Ters extension applications open next week
The extended Covid-19 relief scheme will accept applications from November 23 to the end of December
The Unemployment Insurance Fund (UIF) will open and begin processing applications for the extended wage protection scheme for workers next week.
President Cyril Ramaphosa announced last week during his address to the nation that the Temporary Employer/Employee Relief Scheme (Ters), which was set up to help workers affected by the Covid-19 lockdown, would be extended for one more month to October 15.
At the same time he announced that SA’s borders would open to all tourists and that trading hours for the sale of alcohol would return to normal.
This came after concerns were raised by business and labour after it emerged that the government would not be extending the Ters, despite the state of disaster still in place and workers in sectors such as tourism still affected.
The Ters benefit was introduced in March and was initially to run for three months, from April to June. The scheme was then extended by the government from August 16 to mid-September.
SA went into a hard level 5 lockdown in late March, which brought economic activity to a near standstill. Though it has since moved to level 1, more than 2-million jobs were lost in the second quarter of 2020 when the economy shrank 51% on a seasonally adjusted and annualised basis.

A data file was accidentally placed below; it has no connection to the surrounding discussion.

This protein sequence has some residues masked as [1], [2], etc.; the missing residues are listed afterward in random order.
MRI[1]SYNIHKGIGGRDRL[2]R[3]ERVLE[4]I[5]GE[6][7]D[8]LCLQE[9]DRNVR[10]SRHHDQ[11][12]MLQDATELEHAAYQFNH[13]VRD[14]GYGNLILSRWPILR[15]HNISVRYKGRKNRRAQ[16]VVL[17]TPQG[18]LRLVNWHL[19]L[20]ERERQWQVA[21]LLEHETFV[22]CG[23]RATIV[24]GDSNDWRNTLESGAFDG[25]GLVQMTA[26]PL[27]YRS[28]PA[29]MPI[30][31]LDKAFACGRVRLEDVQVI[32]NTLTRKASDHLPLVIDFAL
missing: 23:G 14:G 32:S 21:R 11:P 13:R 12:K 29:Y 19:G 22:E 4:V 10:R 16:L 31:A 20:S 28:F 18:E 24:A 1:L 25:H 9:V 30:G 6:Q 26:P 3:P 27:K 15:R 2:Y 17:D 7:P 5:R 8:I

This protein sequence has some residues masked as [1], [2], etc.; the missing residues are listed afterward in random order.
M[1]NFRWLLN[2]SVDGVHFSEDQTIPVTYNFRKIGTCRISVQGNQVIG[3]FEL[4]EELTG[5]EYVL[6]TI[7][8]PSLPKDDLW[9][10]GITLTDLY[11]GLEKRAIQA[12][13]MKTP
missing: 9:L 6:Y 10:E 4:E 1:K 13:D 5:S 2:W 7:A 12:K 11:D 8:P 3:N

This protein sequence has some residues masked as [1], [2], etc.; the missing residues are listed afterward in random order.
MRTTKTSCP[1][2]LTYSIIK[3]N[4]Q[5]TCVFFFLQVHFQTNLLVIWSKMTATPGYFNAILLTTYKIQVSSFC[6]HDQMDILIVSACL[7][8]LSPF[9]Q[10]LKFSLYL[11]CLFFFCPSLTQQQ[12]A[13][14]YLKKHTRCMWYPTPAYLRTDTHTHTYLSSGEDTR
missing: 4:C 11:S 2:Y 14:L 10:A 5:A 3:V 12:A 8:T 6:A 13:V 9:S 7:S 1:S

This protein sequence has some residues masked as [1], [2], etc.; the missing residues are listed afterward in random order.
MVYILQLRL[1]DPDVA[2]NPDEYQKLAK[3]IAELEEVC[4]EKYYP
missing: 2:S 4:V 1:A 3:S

SA’s official unemployment rate rose to 30.8% in the third quarter, reaching its highest level since the survey began, according to Stats SA.
The Stats SA latest quarterly labour force survey suggested jobs numbers would not bounce back as robustly, with some economists warning that permanent losses are likely to rise to well over 1-million.
The UIF said that since March, just over R52bn has been disbursed in 11.5-million payments via more than a million employers.
The UIF said it will process applications for the extension term from Monday November 23 until the end of December. No further applications will be accepted after this.
“In keeping with strict governance principles, we will still subject payments to bank verification before releasing the funds into the applicants’ accounts,” acting UIF commissioner Marsha Bronkhorst said.
“The immediate past has taught us that, even under the pandemic, criminals are at large and looking to benefit through nefarious means. We have an obligation to do everything in our power to ensure that funds are not paid into the incorrect accounts.”
The auditor-general, who looked into the scheme, has uncovered alleged fraud and irregularities in the system leading to the suspension of some UIF senior management.
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